“It’s not my first half marathon, I did one before back in 2011 when I was 18 years old and I had also just started running on the track. It was in Eindhoven and I ran almost flat out for the first two kilometres and then was dying at that point but I was determined to finish and did so. In fact, I won the race in around 77 minutes (actually 1:17:10).
“I’m expecting to do better in Copenhagen but I don’t know what time I will run,” she added, deliberately not raising expectations but it’s not unreasonable to expect that Hassan will do well on the super-fast course in the Danish capital.
The European best for the year is 1:08:58 by Lonah Chemtai Salpeter – the Israeli will return to racing in October and is currently mulling over her options over which half marathon to contest – when she finished as the first European at the IAAF World Half Marathon Championships in Valencia at the end of March.
However, it’s not beyond the bounds of possibility that Hassan could top that, although adding another Dutch record to her list of accolades might be a tall order. This record currently stands at 1:06:25 to Lornah Kiplagat, which was a world record when she ran it to win at the 2007 IAAF World Half Marathon Championships in Udine, Italy.
Hassan’s coach Alberto Salazar said last week that he could foresee her, “running between 69 and 70 minutes (in Copenhagen) although she has not been training specifically for a half marathon.”
However, Salazar advised that despite her run in the Copenhagen Half Marathon that her championship ambitions remain very much focused on the track for the next two years albeit at the longer distances. “I definitely see Sifan as very competitive in the 5000m and 10,000m at the 2020 Olympics in Tokyo, and after that we shall have to wait and see,” said the American.
And while Hassan doesn’t look set to follow the pace at the very front of the elite women’s race on Sunday, the inclusion of the reigning European 5000m champion is still a boon for the organisers.
“Sifan Hassan is an amazing name to add to the line-up. She ranks among the greatest athletes in Europe and we are honoured that she has chosen the CPH Half to test herself over the half marathon distance”, said Copenhagen Half Marathon competition director Henrik Paulsen, when the announcement that Hassan had been added to the field was made on Friday.
Sir Mo Farah could be in line for a showdown with his former training partner Galen Rupp and controversial ex-coach Alberto Salazar after hinting he will run the Chicago Marathon this autumn.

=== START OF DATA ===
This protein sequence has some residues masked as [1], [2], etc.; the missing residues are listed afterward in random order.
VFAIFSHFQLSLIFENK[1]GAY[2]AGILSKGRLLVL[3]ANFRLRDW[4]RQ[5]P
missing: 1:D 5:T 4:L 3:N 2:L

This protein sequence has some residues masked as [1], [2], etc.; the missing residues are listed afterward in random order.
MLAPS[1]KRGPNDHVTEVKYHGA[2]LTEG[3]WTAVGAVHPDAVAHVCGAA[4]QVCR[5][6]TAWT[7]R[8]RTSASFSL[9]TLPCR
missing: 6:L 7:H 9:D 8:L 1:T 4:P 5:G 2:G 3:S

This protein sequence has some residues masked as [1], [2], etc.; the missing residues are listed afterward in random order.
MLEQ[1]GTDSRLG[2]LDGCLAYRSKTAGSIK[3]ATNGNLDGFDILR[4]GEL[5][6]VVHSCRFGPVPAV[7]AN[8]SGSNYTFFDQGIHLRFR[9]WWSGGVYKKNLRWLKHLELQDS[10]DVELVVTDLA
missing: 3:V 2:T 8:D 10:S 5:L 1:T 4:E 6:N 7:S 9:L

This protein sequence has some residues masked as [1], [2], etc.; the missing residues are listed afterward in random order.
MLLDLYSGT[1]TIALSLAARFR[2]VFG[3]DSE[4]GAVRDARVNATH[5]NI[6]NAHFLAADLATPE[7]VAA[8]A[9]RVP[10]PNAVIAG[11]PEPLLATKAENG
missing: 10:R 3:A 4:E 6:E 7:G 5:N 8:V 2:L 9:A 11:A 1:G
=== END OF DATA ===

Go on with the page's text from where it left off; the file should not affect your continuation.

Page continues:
Farah will hold a meeting this week with his manager Ricky Simms and coach Gary Lough to finalise his schedule and he is currently undecided between running the more lucrative New York Marathon in November or Chicago in October.
But he indicated on Monday that the latter might get the nod, which would open the way to a face-off against defending champion Rupp, who finished second to Farah in the Olympic 10,000m final at London 2012.
The American went on to win Olympic bronze in the marathon in Rio in 2016 and any clash between the two former Oregon Project team-mates would come with the added spice of pitching Farah against Rupp’s trainer Salazar, whom the Brit left last October. Salazar remains under investigation by US Anti-Doping.
‘I don’t know which marathon yet – which one invites you or which one is going to look after you,’ Farah said after beating a soft field to win the London 10,000 in 29min 44sec.
‘I think Chicago is a little faster. New York is a little hillier. But what athletes are they going to have? That is the key again. If you are racing against all the big names then why not learn from the big guys.
‘Rupp is running Chicago. If I want to do the (Tokyo) Olympics I have to know how to beat this guy and race this guy and how to battle with him.
‘That would answer a lot of questions for me personally. I know he is a great athlete and I have never doubted him in terms of what he is capable of..’
Mo Farah has insisted he had frequent blood and urine tests during high‑altitude camps in Kenya and Ethiopia – and has never seen any of the shady practices exposed by Asbel Kiprop after his positive EPO test.
Kiprop, an Olympic gold medallist and three-times world champion at 1500m, said this month that he had been tipped off in advance before a drug test and had paid money to doping control officers. Those claims, along with his positive test, sent shockwaves through the sport – and raised serious questions about whether athletes in east Africa were being properly tested, with the independent Athletics Integrity Unit confirming that the tip-off took place.
However Farah, who trained in Kenya up to 2014 and has subsequently done much of his winter preparations in Ethiopia, said he has been rigorously tested in both countries.